Be careful, teens. Photo via Flickr user imcomkorea
Do you feel that brisk air? As I gaze out my window, there's an indoor palm tree and a box of promotional sex toys blocking my view. If I stand up, though, I can see it: The first leaves are turning color. People are testing out new jackets, perhaps prematurely. Like a teen's body, the weather is going through changes. But even as time passes, some things never change. As it was in the beginning of summer, so it is today: Teenagers are (still) lighting themselves on fire.
This week, an 18-year-old in Boise, Idaho, flipped his SUV after his 16-year-old passenger lit his armpit hair on fire. While it's unclear where the teens were going, it seems likely that the fact that the accident occurred at 5:30 AM might have played a role. Neither the driver nor any of his four passengers were wearing seatbelts, and three of the teens were sent to the hospital with serious injuries. While cars can be a great source of freedom for young people, they're also 3,000-pound shrapnel delivery devices. According to the CDC, "Motor vehicle crashes are the leading cause of death for US teens." It goes without saying, then, that in addition to things like texting or playing with the radio, drivers should avoid having themselves lit on fire. Otherwise that trip home from a bonfire in the clearing can quickly turn into a visit to the ER—or worse.
Here’s the rest of this week in Teens:
Do you really trust that sauce on your burger? Teens are messing with your food. Photo via Flickr user Doran
T he idea that disgruntled employees do gross things to your fast food has long been a trope of bad movies, but does that actually happen in real life? Of course it does! Teens have a natural inclination to rub their genitals on anything. Combine that with a salary of $6/hour and some guy who wants his burger faster and you've got yourself a recipe for some extra-secret sauce. At a Texas outpost of Papa Murphy's, an 18-year-old employee who was upset that a customer ordered a pizza around closing time was caught rubbing his scrotum on said pizza by said customer. The customer then asked the employee's age. "You are old enough to know better than to put your balls on someone's pizza," he said, which seems like a bit of a fallacy. Probably you're either always the type of person who might rub your balls on someone's pizza, or you never were.
Juggalos in happier times. Photo by Peter Larson
E very story about the Insane Clown Posse is funny, so here's the exception that proves the rule. At 4 AM on Sunday in Ohio, a boy wearing an ICP mask broke into the home of his former friend. His friend's mom, failing to recognize him (because of the clown mask), saw him standing over her son's bed and shot at him with her boyfriend's gun. She says she didn't realize she'd actually hit him, so she didn't call 911. It's a little weird that she found the situation serious enough to warrant a gunshot but not serious enough to warrant calling the police, but maybe she just had drugs or something she didn't want the police to see? What matters is that the intruder's friends didn't call the police either, initially. Presumably because they didn't want to get in trouble, they waited over an hour to dial 911. By the time the boy finally made it to the hospital, it was too late, and he died around 6 AM. Because the friends waited to call for help, they're now being charged with murder. Yes, the Facebook photo of the deceased—stunned look, backwards hat, light chin hair, gold chain, lanyard, "Westside" hand sign—make him look exactly like someone who would get shot breaking and entering in an Insane Clowne Posse mask, but that still doesn't make this funny. As the presiding sheriff of the situation said, "It was a bad decision on top of a bad decision."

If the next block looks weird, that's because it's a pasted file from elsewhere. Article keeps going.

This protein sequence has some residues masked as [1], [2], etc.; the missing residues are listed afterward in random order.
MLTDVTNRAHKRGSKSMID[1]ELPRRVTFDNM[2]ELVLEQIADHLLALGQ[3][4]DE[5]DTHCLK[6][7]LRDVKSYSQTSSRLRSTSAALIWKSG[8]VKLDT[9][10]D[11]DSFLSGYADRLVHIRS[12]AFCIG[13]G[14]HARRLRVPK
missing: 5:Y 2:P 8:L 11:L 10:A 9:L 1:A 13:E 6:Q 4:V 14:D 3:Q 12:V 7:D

Jack Kerouac, perfect teen. Photo via Wikimedia Commons
In historical teen news, new evidence suggests that perennial yearbook quote source Jack Kerouac truly was the ultimate teen. Sure, we've long been aware that, in addition to writing a novel that young people love to pretend to have read, he was also a huge football jock. But did you know that he also wrote love letters as a teenager? Well, he did, and they're super embarrassing. In one of the newly up-for-auction letters, he describes his dream date to a friend and promises to "worship her with quiet dignity," before admitting that, "I am afraid that God-damned Jew Sokolow has already asked her.” In another letter, he implores his pen pal to have sex with a girl, writing, "Lay her you babe, and we’ll have a twice weekly fuck for the rest of our lives, which is really LIVING." Nothing screams "adolescent" quite like romantic whimsy, casual racism, and an intransigent focus on getting laid.
T he fundamental oppositional forces in the life of a teen should be parents and teachers; as such, the true cutoff for teendom is 18. After that you've got adult problems, with parents and teachers being replaced by capitalism and the void. Sensing adulthood approaching, a teen in Milwaukee spent his last days as a 17-year-old engaged in an extended crime spree. Together with some friends, he's been charged with a week’s worth of car jackings and robberies at gunpoint. The cops finally caught up with him after a high-speed chase, at which point he told police that his birthday was the next day, and that he was trying to "do as many robberies as he could" before turning 18. Unfortunately for this guy, there's a pretty good chance that a 17-year-old who commits a violent crime in Wisconsin will be sentenced as an adult.
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